On Remembrance Day, Cēsis resident Mike Collier visited one young man who helped to make Estonia and Latvia what they are today.
Even by Baltic standards, Cēsis has more than its share of military graveyards. The northern Latvian town of around 15,000 (Võnnu in Estonian, Wenden in German) has always been a place of strategic importance as the graves of local Latvians, Russians of the White and Red varieties, Baltic Germans, Imperial Germans and Third Reich Germans all testify. There is even a small 'Turkish' graveyard, final resting place of captured Central Asian prisoners from the Russo-Turkish war.
Each of these sites has its own pathos - the Turks stranded in the chilly north, the overgrown tangle of the German WWI cemetery, the grim script recording the ages of the town's schoolboy defenders during the struggle for independence. But the one I tend to visit on November 11 in lieu of all the others is more pathetic still - a single grave on a little overgrown hillock just outside the city limits that is the final resting place of an unknown Estonian fighter.
What is known is that he died here and he died in 1919. The date surprises many of us from the West who were told the First World War, the Great War, the War To End All Wars, took place from 1914 to 1918.
But here in the Baltic states, while the Treaty of Versailles settled the war on paper and led to the formal recognition of the three new Baltic republics, there was still an awful lot of dirty, disappointing, deadly fighting to be done. As well as the Soviets who had replaced the tsar but remained just as hostile to the freedom of the Baltic states, the Landeswehr - displaced German troops who felt they had the right to be masters in their former Baltic dominions - still held control over large swathes of territory.
It was these Germans who in June 1919 clashed with Latvian patriots and a large number of Estonian troops advancing to help their southern neighbors after pushing the Bolsheviks out of southern Estonia. In the forests and hills, the swamps and rivers around Cēsis, a victory was won that ensured not just Estonia's freedom but Latvia's too - a fact recorded in iron script in both languages on the stone war memorial in the middle of Cēsis.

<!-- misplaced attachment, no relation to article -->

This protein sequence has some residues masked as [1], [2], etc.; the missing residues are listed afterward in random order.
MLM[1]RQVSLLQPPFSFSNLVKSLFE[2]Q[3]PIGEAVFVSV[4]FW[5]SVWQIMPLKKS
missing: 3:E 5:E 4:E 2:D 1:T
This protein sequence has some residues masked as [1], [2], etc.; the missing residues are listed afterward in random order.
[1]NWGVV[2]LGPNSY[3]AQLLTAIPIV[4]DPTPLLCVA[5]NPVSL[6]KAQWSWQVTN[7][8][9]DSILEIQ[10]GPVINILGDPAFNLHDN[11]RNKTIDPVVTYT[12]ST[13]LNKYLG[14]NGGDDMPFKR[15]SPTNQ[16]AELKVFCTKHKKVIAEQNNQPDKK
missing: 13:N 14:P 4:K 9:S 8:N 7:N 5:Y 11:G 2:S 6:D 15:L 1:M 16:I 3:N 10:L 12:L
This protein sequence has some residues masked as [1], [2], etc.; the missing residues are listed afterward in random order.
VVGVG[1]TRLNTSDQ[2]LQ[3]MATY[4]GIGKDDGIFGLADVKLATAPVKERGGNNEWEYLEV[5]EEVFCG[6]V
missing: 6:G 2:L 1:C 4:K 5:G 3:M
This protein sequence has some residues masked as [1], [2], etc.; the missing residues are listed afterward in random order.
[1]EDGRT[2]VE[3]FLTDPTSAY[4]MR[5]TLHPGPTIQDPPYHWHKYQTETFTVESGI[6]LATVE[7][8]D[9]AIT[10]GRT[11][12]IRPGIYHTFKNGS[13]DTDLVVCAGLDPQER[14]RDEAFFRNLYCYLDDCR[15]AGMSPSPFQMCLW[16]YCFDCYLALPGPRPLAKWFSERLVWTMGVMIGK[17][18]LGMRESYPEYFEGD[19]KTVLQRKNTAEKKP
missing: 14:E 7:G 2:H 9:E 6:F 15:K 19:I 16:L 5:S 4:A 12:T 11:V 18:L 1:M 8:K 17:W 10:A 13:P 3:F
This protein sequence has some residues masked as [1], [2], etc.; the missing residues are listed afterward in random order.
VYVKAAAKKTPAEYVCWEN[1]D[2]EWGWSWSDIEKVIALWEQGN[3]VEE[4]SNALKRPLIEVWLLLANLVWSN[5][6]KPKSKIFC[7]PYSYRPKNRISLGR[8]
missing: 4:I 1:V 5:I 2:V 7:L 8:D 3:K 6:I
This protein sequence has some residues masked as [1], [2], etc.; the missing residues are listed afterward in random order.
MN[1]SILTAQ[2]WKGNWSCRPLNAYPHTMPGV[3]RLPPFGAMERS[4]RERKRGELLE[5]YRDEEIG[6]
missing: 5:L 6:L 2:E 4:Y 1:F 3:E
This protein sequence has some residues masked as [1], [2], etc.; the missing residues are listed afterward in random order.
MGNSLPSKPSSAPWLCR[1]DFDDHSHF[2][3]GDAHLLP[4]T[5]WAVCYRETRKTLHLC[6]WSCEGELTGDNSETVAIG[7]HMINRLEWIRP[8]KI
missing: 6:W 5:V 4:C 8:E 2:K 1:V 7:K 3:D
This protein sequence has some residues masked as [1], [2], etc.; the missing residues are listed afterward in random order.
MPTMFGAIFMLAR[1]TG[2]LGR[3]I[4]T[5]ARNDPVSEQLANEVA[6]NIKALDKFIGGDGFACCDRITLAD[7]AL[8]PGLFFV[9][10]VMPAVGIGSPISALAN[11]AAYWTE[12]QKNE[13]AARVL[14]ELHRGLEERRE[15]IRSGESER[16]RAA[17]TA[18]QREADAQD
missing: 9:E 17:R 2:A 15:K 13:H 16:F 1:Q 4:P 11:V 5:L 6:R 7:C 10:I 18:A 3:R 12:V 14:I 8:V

Located down a deeply-pitted road, with the hulks of a few Soviet-era farms and factories nearby slowly rusting to the sound of a continuous electric hum, it is not a particularly beautiful spot save for a few soaring fir trees that cast deeper shadows than do the anemic birches.
The sign saying 'Pieminas vieta' (Memorial site) points back across the road into a tangle of forest that leads nowhere. In fact, you need to walk in precisely the opposite direction, up the hillock where the ground becomes a little less spongy. After just fifty metres, the grave appears, looking tiny at the foot of one of the giant firs, almost like a child's grave. A wooden cross has a plastic sign attached to it: "Siin puhkab tundmatu eesti sõdur" (Here lies an unknown Estonian soldier). There is nothing else, not even a Latvian translation. This is an Estonian place.
I lay my flowers on the tiny tump behind the cross. I tried to find them in Estonian colours, but on Lāčplēsis Day - the Latvian remembrance day - it wasn't surprising that blood red and white was all that was available. I light a candle and take off my hat for a minute, feeling the damp rise up my neck from the swamp and sodden farmland all around.
It must have been a particularly lonely death this young man endured, not so far from his homeland but away from it nevertheless. The last thing he would have seen was this Latvian land all around him and my one wish is that he did not have time to curse it as he fell, that in June the sun still felt warm and the surprise was so great that he did not have time for regrets.
To die defending your own home is a great sacrifice. To die defending your neighbor's is something truly remarkable and worthy of remembrance, particularly by another stranger who has benefited from Latvia's freedom and Estonia's sacrifice.
War creates odd alliances and enmities, so perhaps it isn't as strange as it first seems that I, an Englishman, should feel it is important to visit the grave of an Estonian in the middle of Latvia.
I put my hat back on, walk down the hill and only then do I remember that exactly the same thing happened last year. I reach up and push the sign it around on its axis so that it points properly towards the grave again. The wind must have blown it around during the previous twelve months, I suppose, but it adds to the feeling that someone is nearby.